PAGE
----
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Using an evidence-based and theory-based approach to occupational therapy intervention development to improve participation outcomes for children with Developmental Coordination Disorder

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dc.contributor.advisor Coote, Susan
dc.contributor.advisor Robinson, Katie
dc.contributor.author O'Dea, Áine
dc.date.accessioned 2021-07-15T10:57:51Z
dc.date.available 2021-07-15T10:57:51Z
dc.date.issued 2021
dc.identifier.uri http://hdl.handle.net/10344/10357
dc.description peer-reviewed en_US
dc.description.abstract Background Developmental Coordination Disorder (DCD) is a developmental disorder, which affects motor proficiency skills. It causes occupational performance and participation restriction across life areas. Aim The overarching aim of this doctoral thesis was to use an evidence and theory-based approach to the development of occupational therapy intervention to improve participation outcomes for children with DCD. The development phase of the Medical Research Council (MRC) framework for the development of complex interventions development guided the research objectives, which were to identify the efficacy of interventions that improve participation outcomes for children with DCD, to conceptualise children and young people’s experiences of living with DCD, and to explore current occupational therapy practice with children with DCD. Methods A mixed-methods approach was used. Firstly, a systematic review of the literature was undertaken to identify and synthesise the evidence for effective interventions that improve participation outcomes for children with DCD. Next, a methodology study detailing the protocol for a systematic review and meta-ethnography to synthesise and conceptualise the child and young person’s experience of living with DCD was developed. Following the development of this protocol, a qualitative evidence synthesis using a meta-ethnographic approach to synthesise and conceptualise the child and young person’s experience of living with DCD was conducted. Finally, a qualitative descriptive study involving an online qualitative vignette survey was undertaken to determine current occupational therapy practice for children with DCD. Results Findings from the systematic review showed that little is known about effective interventions to improve participation outcomes for children with DCD. The qualitative synthesis revealed that children and young people with DCD felt left out and marginalised. They also experienced many difficulties in daily activities and utilise a broad range of strategies and supports to navigate everyday life. Examining occupational therapy practice revealed that therapists work collaboratively with children with DCD and their families, and typically use occupation-focused, and multicomponent interventions to address occupational performance difficulties. Conclusions Findings generated from this research and pre-existing theory were subsequently employed to develop guiding principles for future occupational therapy intervention research and practice for children with DCD. Some of the guiding principles include the need to objectively and subjectively measure participation outcomes, evaluate current occupational therapy practice to determine if it influences participation outcomes in family/home-based occupations, future occupational therapy intervention research for children with DCD should address and prioritise social occupations and targeting friendships and measuring friendship as a participation outcome. en_US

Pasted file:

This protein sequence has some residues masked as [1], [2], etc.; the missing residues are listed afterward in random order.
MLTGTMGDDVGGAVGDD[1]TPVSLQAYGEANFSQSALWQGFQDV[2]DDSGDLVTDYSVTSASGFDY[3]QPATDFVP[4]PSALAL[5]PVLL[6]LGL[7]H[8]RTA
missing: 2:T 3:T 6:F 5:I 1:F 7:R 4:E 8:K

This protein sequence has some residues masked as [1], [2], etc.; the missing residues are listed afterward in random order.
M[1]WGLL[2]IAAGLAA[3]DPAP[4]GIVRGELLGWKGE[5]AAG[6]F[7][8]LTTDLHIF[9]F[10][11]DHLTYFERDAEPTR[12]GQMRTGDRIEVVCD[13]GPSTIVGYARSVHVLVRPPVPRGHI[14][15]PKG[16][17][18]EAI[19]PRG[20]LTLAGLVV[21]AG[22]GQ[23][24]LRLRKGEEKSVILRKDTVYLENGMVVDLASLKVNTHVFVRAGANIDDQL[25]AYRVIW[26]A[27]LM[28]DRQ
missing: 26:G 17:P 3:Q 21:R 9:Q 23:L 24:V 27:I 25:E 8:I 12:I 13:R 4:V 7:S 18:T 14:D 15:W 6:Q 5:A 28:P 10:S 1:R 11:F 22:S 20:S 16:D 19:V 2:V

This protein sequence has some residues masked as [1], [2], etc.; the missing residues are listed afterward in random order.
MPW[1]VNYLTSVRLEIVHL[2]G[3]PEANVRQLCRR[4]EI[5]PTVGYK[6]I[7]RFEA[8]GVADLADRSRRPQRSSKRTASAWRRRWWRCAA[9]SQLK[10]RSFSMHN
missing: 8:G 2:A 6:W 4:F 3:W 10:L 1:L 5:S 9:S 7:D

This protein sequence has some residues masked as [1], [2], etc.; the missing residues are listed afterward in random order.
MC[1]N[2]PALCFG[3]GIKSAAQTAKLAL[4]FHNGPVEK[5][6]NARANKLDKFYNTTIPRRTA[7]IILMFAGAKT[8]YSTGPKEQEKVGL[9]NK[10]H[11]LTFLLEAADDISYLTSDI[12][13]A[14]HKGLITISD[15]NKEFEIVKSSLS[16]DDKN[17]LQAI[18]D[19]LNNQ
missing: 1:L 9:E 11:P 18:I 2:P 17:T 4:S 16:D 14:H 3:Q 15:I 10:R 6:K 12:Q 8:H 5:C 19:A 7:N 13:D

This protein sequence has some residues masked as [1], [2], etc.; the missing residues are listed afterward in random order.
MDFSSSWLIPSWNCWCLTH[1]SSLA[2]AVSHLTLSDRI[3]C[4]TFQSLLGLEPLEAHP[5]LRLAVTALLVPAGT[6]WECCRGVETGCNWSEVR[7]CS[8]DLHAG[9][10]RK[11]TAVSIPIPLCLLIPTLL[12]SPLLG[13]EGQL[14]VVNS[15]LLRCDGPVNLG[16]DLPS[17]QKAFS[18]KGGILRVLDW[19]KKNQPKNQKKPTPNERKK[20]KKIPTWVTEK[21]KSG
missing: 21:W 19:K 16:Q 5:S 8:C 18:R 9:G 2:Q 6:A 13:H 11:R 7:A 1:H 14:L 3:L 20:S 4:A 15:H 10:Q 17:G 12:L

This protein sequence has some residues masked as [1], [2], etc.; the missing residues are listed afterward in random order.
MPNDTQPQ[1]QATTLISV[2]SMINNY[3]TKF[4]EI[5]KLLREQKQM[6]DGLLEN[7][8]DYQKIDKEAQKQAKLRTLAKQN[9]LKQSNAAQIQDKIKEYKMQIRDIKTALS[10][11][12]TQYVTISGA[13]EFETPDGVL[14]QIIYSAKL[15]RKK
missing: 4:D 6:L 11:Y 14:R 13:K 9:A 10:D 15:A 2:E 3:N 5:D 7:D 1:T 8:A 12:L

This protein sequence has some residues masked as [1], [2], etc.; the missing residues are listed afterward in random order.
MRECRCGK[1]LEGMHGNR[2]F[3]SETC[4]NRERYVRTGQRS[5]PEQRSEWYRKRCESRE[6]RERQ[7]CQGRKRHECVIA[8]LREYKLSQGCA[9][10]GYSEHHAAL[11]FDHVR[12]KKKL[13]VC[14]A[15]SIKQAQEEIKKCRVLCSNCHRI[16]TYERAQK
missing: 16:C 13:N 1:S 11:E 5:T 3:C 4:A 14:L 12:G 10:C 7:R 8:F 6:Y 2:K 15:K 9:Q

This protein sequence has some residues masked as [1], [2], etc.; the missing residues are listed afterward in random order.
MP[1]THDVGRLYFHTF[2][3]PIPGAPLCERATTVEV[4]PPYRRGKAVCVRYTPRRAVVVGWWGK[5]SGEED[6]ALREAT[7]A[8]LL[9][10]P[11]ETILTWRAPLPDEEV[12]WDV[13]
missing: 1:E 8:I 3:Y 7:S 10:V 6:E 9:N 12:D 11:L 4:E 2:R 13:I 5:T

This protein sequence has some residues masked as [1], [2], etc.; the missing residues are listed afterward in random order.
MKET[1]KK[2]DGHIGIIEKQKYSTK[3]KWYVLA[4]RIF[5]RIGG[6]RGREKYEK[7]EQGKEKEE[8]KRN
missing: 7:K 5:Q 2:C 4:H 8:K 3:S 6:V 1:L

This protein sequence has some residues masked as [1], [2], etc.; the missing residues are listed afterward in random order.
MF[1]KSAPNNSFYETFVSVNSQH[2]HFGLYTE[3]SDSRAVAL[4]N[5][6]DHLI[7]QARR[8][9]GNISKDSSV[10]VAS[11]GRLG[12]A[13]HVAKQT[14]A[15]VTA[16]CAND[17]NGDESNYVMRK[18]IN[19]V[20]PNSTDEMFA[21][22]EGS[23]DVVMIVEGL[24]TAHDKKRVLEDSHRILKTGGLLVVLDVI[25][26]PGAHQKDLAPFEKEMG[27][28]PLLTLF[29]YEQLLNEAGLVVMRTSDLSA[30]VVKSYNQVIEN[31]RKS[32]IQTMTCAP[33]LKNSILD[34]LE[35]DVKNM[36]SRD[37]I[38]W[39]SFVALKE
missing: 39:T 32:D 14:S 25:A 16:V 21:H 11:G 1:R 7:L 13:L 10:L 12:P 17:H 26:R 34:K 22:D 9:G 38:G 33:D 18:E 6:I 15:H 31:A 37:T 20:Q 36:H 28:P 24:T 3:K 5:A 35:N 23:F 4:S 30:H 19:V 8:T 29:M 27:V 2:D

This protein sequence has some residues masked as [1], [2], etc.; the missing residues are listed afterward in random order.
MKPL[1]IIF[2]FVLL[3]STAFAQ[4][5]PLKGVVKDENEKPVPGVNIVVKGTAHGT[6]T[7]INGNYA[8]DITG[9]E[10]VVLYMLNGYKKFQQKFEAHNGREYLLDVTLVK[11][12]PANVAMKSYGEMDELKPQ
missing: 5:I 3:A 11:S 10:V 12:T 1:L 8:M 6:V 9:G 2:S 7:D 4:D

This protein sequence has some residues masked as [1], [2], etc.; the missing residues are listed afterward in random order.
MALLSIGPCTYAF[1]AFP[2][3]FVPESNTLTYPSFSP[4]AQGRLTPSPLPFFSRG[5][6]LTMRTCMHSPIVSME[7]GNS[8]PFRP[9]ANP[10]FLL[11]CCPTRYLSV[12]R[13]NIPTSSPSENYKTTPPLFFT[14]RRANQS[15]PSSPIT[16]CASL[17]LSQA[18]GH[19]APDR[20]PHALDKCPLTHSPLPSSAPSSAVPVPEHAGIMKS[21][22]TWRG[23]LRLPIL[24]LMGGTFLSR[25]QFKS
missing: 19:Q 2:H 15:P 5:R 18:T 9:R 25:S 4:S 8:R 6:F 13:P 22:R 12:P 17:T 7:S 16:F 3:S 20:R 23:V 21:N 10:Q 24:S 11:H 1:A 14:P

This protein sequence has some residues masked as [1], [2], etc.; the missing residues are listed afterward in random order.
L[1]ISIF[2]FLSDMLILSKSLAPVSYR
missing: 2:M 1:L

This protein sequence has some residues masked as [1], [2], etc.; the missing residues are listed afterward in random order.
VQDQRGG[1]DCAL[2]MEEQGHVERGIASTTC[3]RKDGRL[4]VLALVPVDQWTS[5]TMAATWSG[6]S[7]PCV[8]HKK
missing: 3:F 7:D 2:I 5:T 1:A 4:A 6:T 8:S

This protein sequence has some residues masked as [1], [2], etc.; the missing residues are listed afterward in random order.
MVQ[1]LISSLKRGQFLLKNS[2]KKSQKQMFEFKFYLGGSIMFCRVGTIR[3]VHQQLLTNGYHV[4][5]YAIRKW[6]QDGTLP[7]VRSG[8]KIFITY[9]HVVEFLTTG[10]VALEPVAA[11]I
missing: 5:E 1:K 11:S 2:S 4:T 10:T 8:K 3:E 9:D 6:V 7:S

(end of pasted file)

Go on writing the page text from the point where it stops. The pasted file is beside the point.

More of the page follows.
dc.language.iso eng en_US
dc.publisher University of Limerick en_US
dc.subject Developmental Coordination Disorder (DCD) en_US
dc.subject performance en_US
dc.subject occupational therapy en_US
dc.title Using an evidence-based and theory-based approach to occupational therapy intervention development to improve participation outcomes for children with Developmental Coordination Disorder en_US
dc.type info:eu-repo/semantics/doctoralThesis en_US
dc.type.supercollection all_ul_research en_US
dc.type.supercollection ul_published_reviewed en_US
dc.type.supercollection ul_theses_dissertations en_US
dc.rights.accessrights info:eu-repo/semantics/openAccess en_US


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